Steven, you must forgive me, I think that there is only one instinct; survival. Everything else is a result of that. Yeah, I know... simplistic. Posthumanism is the (ironically) natural extension of transhumanism. Keep the current body going as much as possible; prosthetics, bionics, tissue replacement, various revitalization schemes (most of which are probably yet to be discovered), and transference into non-organic life. All of it in order to avoid death as long as possible. As is all research in medicine, I'd say.

It is seemingly obvious that there is something more to it (life/sentience) than just chemicals and electricity. And, you're right, it is "magic" at our current level of understanding.

You have a better chance than I of living long enough to see it move into the realm of knowledge.

Steven said...

I could see everything deriving from survival in an evolutionary sense...i guess we're somewhat conquering that in the modern world (so far just a blip in history). i can see all our pervasive traits being a result of survival instinct. thankfully we can enjoy some of those without having to deal with offspring these days.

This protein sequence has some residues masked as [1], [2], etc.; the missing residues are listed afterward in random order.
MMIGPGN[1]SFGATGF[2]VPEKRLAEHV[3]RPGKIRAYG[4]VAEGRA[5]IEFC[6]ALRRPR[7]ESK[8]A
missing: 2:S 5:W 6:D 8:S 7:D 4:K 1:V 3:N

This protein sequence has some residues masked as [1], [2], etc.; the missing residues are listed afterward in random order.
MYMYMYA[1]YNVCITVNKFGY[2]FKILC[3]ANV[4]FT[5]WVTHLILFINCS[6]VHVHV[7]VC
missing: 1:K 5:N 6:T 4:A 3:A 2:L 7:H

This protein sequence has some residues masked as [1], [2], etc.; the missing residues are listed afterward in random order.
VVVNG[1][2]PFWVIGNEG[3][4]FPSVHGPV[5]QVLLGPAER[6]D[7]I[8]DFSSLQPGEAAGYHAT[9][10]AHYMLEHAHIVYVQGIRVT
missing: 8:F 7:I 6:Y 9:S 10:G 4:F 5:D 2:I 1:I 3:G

/just woke up, forgot half of my comments and garbled the ones i didn't.

Douglas said...

Steven, one of these days we are going to have to sit down and have a several hours chat...

Ann's Rants said...

And War Games! Oh...War Games scared the bejesus out of me.

Cold War Meets Brat Pack = Awesome.

Douglas said...

Steven, one of these days we are going to have to sit down and have a several hours chat...

Steven said...

I'm getting sucked into the wikipedia vortex. There's a lot of thought and writing about the topics, including political: Libertarian transhumanism
(which brings me back to wondering if my mind's makeup and natural abilities in logic & math and liking sci-fi and etc make me predisposed to libertarianism)
Starting on this article: Mind uploading and I'm pretty sure I'm not going to get back to work any time soon...